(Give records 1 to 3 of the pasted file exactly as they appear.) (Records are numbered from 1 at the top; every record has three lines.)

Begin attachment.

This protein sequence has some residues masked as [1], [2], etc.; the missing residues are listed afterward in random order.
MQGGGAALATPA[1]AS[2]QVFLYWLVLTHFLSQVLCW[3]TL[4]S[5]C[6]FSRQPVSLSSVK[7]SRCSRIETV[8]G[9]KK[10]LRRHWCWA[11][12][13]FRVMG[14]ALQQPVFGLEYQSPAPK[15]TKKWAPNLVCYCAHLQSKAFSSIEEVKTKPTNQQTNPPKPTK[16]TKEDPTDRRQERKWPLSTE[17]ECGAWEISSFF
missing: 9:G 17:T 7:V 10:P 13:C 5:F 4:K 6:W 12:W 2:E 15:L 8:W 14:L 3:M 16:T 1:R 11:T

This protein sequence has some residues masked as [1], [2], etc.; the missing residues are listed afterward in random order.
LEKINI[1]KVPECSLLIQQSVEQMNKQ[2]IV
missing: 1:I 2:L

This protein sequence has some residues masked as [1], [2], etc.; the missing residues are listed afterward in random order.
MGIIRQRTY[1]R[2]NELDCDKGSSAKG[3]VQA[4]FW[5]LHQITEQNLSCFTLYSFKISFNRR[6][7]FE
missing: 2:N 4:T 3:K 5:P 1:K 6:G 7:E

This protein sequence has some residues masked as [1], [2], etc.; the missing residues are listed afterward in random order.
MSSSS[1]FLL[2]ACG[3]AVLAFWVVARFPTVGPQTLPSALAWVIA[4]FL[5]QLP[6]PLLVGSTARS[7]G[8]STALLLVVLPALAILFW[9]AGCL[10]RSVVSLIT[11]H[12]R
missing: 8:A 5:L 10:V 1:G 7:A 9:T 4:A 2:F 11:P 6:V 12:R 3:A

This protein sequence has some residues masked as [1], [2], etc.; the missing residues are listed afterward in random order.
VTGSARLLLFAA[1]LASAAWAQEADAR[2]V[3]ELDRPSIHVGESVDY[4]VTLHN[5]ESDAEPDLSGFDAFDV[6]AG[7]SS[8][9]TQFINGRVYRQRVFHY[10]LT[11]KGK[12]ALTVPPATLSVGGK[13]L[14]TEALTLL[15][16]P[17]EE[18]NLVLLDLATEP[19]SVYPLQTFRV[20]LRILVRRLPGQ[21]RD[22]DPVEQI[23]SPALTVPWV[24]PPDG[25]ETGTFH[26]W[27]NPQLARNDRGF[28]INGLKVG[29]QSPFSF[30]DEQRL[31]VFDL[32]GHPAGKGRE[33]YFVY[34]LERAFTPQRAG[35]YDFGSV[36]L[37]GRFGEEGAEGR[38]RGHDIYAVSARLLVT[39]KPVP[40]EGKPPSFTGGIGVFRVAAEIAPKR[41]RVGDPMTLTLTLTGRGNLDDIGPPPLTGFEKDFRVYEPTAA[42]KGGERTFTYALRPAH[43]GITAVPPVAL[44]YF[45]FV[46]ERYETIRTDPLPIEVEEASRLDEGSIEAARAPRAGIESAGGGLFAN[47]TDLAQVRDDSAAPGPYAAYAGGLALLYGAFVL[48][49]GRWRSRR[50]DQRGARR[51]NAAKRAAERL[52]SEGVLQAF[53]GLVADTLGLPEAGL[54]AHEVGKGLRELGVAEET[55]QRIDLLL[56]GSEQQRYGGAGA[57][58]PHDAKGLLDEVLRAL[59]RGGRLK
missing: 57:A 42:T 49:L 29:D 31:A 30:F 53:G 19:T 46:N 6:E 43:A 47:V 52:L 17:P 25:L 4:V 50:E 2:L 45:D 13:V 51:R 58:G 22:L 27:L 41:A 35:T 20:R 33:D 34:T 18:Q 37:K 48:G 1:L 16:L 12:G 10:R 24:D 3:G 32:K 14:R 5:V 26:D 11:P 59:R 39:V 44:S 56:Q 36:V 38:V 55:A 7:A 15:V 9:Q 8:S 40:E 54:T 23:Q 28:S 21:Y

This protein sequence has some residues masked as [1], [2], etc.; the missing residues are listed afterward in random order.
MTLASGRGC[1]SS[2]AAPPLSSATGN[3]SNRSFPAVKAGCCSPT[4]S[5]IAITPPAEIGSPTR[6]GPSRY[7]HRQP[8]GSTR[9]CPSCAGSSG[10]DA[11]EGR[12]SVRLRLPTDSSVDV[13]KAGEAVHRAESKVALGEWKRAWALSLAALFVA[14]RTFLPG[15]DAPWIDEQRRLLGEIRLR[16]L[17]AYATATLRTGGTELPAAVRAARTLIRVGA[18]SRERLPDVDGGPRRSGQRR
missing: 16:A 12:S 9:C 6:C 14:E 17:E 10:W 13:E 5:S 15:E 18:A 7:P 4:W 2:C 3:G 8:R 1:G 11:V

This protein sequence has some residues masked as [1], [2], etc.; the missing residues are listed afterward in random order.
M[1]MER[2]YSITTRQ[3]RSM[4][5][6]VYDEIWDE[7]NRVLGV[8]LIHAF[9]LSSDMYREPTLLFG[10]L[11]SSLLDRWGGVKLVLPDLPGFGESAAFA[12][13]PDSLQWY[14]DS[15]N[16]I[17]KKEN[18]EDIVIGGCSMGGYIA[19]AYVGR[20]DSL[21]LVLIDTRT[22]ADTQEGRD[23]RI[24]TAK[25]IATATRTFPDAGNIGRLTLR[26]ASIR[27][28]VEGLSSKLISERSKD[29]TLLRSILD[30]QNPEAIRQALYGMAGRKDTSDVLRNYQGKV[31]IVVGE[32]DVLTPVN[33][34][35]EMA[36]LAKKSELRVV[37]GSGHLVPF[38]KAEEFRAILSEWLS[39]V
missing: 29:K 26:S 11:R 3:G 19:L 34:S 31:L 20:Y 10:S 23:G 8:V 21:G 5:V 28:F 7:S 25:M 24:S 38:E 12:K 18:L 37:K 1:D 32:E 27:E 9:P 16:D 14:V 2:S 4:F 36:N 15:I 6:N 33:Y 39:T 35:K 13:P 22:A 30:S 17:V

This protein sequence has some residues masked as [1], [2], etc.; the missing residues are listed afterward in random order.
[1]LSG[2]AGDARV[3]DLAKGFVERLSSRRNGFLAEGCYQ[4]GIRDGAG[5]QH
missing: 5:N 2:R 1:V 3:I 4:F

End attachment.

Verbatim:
This protein sequence has some residues masked as [1], [2], etc.; the missing residues are listed afterward in random order.
MQGGGAALATPA[1]AS[2]QVFLYWLVLTHFLSQVLCW[3]TL[4]S[5]C[6]FSRQPVSLSSVK[7]SRCSRIETV[8]G[9]KK[10]LRRHWCWA[11][12][13]FRVMG[14]ALQQPVFGLEYQSPAPK[15]TKKWAPNLVCYCAHLQSKAFSSIEEVKTKPTNQQTNPPKPTK[16]TKEDPTDRRQERKWPLSTE[17]ECGAWEISSFF
missing: 9:G 17:T 7:V 10:P 13:C 5:F 4:K 6:W 12:W 2:E 15:L 8:W 14:L 3:M 16:T 1:R 11:T

This protein sequence has some residues masked as [1], [2], etc.; the missing residues are listed afterward in random order.
LEKINI[1]KVPECSLLIQQSVEQMNKQ[2]IV
missing: 1:I 2:L

This protein sequence has some residues masked as [1], [2], etc.; the missing residues are listed afterward in random order.
MGIIRQRTY[1]R[2]NELDCDKGSSAKG[3]VQA[4]FW[5]LHQITEQNLSCFTLYSFKISFNRR[6][7]FE
missing: 2:N 4:T 3:K 5:P 1:K 6:G 7:E